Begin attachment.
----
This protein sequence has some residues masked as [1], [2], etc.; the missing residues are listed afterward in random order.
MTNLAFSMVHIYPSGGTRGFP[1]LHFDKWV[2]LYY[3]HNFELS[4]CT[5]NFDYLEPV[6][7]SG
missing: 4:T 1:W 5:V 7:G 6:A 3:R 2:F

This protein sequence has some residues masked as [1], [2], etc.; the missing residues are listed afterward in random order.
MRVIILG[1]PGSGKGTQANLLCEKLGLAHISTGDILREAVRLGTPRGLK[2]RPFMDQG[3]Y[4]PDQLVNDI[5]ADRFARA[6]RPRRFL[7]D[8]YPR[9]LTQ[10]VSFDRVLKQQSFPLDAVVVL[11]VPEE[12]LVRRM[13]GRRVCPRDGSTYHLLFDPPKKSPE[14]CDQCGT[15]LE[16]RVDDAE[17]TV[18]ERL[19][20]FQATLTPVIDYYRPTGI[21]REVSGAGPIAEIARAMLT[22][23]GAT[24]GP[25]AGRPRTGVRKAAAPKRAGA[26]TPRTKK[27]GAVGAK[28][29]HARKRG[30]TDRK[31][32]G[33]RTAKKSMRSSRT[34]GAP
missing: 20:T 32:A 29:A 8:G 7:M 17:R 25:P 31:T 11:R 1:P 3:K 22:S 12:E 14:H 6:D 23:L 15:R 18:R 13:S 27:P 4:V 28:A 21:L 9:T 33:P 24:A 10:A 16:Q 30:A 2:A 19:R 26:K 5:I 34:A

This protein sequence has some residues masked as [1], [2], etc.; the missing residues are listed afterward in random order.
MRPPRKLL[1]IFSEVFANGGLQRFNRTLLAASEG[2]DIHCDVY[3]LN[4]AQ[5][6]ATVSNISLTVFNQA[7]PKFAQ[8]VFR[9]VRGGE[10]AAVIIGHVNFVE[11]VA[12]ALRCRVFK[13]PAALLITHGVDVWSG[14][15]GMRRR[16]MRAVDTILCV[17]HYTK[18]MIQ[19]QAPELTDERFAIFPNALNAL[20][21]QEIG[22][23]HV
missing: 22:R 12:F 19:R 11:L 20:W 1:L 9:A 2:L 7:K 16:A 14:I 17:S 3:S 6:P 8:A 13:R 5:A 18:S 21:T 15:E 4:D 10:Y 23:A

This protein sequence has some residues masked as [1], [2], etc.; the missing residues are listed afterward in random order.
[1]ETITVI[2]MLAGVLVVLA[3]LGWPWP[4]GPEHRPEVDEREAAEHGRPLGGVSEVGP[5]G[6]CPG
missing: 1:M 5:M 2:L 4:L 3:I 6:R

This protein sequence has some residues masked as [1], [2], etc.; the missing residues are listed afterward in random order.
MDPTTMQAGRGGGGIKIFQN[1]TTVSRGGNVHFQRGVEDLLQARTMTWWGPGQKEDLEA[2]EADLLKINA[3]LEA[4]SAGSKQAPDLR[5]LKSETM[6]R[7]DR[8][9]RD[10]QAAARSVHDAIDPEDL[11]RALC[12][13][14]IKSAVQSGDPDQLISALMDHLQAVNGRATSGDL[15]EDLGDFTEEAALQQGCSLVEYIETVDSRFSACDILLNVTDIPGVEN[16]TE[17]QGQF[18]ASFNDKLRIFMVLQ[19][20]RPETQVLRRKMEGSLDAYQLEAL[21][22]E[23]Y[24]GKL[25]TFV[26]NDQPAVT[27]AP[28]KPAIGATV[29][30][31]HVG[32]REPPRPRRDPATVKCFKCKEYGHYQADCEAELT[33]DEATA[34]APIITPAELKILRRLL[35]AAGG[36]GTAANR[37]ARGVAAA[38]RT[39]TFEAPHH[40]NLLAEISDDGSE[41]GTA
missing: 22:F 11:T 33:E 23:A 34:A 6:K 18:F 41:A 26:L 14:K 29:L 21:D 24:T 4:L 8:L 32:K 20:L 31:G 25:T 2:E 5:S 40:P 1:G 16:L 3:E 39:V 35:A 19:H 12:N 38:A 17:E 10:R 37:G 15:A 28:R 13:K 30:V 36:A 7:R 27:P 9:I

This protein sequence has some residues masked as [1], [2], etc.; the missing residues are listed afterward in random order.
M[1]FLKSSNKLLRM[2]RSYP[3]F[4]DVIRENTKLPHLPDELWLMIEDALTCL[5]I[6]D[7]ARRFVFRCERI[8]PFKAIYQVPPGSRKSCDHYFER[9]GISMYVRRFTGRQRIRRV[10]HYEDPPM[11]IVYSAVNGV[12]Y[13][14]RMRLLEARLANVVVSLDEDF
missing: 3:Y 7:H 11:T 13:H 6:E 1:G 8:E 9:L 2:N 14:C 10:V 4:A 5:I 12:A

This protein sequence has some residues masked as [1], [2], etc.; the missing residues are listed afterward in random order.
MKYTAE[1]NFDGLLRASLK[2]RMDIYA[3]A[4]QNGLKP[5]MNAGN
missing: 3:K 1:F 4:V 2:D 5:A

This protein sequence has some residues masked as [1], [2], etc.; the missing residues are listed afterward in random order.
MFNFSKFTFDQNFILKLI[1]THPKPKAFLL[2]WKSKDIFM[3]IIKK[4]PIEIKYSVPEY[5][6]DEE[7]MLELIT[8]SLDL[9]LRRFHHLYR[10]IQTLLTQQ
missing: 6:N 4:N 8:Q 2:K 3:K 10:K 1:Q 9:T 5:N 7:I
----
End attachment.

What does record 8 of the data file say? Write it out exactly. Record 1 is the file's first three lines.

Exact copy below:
This protein sequence has some residues masked as [1], [2], etc.; the missing residues are listed afterward in random order.
MFNFSKFTFDQNFILKLI[1]THPKPKAFLL[2]WKSKDIFM[3]IIKK[4]PIEIKYSVPEY[5][6]DEE[7]MLELIT[8]SLDL[9]LRRFHHLYR[10]IQTLLTQQ
missing: 6:N 4:N 8:Q 2:K 3:K 10:K 1:Q 9:T 5:N 7:I